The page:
The Iraqi-born (Wafaa Bilaal is) 19 days into a grueling monthlong (art installation) project that sounds, at first blush, suspiciously gimmicky: until June 4, Bilal is living his entire life inside one room at Chicago's Flatfile Gallery, which anyone with a Web connection can log on to watch. Oh, and to shoot him. With "Domestic Tension" Bilal has turned his makeshift living quarters into a 24-hour-a-day war zone. Viewers can peep in on him anonymously at any time, and even chat with him online. On the installation's Web site, his audience can fight for control of the camera and pan it around the room. Since the camera is affixed to a rifle-sized paintball gun-and the Web site has a button that allows viewers to fire the gun-they also have the opportunity to shoot at him, or anything else in his room. Which they have done an astonishing 40,000 times in the project's first two and a half weeks.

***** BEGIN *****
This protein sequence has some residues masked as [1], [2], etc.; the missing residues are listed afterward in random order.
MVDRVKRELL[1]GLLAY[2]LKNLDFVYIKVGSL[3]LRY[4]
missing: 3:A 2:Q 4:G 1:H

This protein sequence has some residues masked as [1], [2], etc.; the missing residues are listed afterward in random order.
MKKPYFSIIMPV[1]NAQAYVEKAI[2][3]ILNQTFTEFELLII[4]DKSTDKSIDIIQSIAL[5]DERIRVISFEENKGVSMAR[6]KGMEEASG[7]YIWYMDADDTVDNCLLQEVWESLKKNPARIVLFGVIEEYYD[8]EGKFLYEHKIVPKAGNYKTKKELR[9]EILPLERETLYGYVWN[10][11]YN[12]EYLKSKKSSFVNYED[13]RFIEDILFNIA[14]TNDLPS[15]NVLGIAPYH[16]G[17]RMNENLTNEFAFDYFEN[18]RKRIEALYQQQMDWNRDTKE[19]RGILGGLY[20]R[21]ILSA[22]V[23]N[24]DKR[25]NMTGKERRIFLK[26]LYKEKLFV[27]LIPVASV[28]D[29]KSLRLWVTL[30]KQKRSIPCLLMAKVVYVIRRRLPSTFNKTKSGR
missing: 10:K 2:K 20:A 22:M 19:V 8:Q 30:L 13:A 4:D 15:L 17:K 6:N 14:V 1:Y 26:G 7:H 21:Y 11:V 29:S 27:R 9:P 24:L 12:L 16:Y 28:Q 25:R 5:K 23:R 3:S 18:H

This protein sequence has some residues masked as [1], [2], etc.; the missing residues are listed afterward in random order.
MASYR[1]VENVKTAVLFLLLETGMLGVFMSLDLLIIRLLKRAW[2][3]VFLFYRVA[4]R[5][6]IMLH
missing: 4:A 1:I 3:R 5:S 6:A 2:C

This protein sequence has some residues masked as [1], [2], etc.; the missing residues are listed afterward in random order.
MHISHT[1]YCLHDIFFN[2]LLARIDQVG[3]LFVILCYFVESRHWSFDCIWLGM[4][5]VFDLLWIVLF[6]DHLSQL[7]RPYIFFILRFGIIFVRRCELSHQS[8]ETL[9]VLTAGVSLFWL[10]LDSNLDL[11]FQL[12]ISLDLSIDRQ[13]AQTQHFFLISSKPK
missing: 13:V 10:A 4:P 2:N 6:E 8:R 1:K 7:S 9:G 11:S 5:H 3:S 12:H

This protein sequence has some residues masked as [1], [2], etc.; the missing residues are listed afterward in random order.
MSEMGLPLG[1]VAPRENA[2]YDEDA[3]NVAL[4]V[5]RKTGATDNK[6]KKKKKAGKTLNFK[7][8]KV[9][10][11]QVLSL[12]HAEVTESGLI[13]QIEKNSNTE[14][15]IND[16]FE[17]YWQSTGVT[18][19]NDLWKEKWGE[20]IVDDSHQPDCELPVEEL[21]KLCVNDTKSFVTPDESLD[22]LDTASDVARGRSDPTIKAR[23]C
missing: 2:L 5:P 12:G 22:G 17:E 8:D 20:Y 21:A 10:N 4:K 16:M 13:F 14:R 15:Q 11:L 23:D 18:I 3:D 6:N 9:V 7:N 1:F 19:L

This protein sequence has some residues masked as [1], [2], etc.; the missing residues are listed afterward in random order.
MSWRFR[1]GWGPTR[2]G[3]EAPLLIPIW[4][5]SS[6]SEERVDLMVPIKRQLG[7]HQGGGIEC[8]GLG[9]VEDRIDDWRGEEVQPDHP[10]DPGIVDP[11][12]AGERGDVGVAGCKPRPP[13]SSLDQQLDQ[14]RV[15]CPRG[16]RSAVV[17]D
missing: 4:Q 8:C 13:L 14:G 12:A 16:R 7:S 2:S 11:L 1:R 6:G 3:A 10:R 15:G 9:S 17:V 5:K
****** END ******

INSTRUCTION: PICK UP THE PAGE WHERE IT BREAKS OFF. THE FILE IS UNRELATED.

"Domestic Tension" is a breathtaking work of political art, forcing even casual surfers to ask themselves: Would they shoot a man if all it took was one noiseless click of the mouse? Are there any physical repercussions to what you do online? Those who stick around longer may even begin to think about the consequences of starting a seemingly painless, videogame-style war with overwhelming force in a faraway country. The Webcam resolution on the project's site is very grainy, but it's clear that plenty of people have no problem with pulling the trigger. The once-white gallery walls have been pummeled with neon yellow paint pellets over and over again. And so has Bilal, who wears only ski goggles for protection-so many times, in fact, that he has lost count. "This is an encounter instead of didactic art," he explains over the phone as the gun can be heard firing in the background. "I had no [BANG] control over how it would come out. The only hope is to engage in [BANG, BANG] in conversation."